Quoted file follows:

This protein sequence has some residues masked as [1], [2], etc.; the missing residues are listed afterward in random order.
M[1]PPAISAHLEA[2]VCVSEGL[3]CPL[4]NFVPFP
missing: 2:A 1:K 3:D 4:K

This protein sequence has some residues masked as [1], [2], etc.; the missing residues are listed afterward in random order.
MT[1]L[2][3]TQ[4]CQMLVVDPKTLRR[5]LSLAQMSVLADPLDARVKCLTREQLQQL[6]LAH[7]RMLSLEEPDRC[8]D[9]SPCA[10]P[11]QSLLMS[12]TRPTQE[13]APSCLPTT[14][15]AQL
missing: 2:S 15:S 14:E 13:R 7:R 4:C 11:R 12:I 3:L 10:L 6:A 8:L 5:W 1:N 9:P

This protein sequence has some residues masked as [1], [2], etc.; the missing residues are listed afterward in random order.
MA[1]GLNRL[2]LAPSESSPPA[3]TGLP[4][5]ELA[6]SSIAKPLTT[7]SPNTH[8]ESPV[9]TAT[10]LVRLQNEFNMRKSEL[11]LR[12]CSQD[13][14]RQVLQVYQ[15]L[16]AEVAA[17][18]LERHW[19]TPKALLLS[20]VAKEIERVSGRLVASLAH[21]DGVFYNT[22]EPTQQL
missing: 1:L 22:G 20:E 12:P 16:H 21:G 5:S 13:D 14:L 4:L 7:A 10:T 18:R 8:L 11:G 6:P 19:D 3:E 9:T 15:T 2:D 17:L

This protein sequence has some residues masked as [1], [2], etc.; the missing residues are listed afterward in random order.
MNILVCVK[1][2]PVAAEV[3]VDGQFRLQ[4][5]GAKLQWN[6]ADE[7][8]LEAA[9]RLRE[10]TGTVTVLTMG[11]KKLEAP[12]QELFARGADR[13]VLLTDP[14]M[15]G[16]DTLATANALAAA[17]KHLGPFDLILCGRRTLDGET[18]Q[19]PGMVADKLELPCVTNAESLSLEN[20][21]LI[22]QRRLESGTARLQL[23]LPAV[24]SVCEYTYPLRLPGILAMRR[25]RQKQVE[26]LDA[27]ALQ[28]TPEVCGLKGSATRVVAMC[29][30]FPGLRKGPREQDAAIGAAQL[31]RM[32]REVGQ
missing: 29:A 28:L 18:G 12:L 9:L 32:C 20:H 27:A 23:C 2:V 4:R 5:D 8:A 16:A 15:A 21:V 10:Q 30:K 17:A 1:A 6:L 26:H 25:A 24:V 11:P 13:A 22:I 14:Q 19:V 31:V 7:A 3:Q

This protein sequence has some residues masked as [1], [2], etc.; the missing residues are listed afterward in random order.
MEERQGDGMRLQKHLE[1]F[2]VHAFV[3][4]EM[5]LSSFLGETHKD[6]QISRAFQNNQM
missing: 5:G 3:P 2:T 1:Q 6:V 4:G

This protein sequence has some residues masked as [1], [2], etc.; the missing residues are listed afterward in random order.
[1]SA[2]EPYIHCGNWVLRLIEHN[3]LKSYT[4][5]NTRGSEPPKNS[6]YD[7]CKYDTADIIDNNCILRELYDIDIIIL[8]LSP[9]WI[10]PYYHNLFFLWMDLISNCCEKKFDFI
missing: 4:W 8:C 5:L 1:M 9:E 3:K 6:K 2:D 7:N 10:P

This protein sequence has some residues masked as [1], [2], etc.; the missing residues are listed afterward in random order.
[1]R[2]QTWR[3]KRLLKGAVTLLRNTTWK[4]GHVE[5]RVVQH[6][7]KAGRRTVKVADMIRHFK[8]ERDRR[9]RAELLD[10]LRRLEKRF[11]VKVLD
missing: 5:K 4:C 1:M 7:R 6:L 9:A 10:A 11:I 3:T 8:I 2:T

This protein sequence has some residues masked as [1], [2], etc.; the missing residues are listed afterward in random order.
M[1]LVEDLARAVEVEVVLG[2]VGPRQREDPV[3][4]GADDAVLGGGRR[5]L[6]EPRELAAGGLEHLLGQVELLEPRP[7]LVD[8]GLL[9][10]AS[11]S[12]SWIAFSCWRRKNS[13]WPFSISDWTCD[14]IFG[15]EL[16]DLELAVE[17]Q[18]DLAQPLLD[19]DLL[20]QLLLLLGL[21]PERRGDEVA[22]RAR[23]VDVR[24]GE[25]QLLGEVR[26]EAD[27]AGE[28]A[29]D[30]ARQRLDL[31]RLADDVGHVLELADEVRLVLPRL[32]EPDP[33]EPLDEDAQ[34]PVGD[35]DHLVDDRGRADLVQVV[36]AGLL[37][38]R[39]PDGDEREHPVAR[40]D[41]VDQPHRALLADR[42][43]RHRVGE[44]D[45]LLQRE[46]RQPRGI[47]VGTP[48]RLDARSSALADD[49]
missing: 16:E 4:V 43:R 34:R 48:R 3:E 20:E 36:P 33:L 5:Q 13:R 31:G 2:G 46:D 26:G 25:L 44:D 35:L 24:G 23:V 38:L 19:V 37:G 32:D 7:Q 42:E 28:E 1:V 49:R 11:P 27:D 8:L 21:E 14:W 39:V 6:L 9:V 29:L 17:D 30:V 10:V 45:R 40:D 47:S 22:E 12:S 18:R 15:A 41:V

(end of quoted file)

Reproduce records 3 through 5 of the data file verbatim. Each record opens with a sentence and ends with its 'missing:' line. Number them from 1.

This protein sequence has some residues masked as [1], [2], etc.; the missing residues are listed afterward in random order.
MA[1]GLNRL[2]LAPSESSPPA[3]TGLP[4][5]ELA[6]SSIAKPLTT[7]SPNTH[8]ESPV[9]TAT[10]LVRLQNEFNMRKSEL[11]LR[12]CSQD[13][14]RQVLQVYQ[15]L[16]AEVAA[17][18]LERHW[19]TPKALLLS[20]VAKEIERVSGRLVASLAH[21]DGVFYNT[22]EPTQQL
missing: 1:L 22:G 20:E 12:P 16:H 21:G 5:S 13:D 14:L 4:L 7:A 10:T 18:R 8:L 11:G 6:P 19:D 3:E 9:T 15:T 2:D 17:L

This protein sequence has some residues masked as [1], [2], etc.; the missing residues are listed afterward in random order.
MNILVCVK[1][2]PVAAEV[3]VDGQFRLQ[4][5]GAKLQWN[6]ADE[7][8]LEAA[9]RLRE[10]TGTVTVLTMG[11]KKLEAP[12]QELFARGADR[13]VLLTDP[14]M[15]G[16]DTLATANALAAA[17]KHLGPFDLILCGRRTLDGET[18]Q[19]PGMVADKLELPCVTNAESLSLEN[20][21]LI[22]QRRLESGTARLQL[23]LPAV[24]SVCEYTYPLRLPGILAMRR[25]RQKQVE[26]LDA[27]ALQ[28]TPEVCGLKGSATRVVAMC[29][30]FPGLRKGPREQDAAIGAAQL[31]RM[32]REVGQ
missing: 29:A 28:L 18:G 12:L 9:L 32:C 20:H 27:A 23:C 2:V 4:R 5:D 8:A 16:A 15:A 21:V 10:Q 30:K 17:A 1:A 6:L 26:H 25:A 24:V 11:P 13:A 22:I 14:Q 19:V 31:V 7:A 3:Q

This protein sequence has some residues masked as [1], [2], etc.; the missing residues are listed afterward in random order.
MEERQGDGMRLQKHLE[1]F[2]VHAFV[3][4]EM[5]LSSFLGETHKD[6]QISRAFQNNQM
missing: 5:G 3:P 2:T 1:Q 6:V 4:G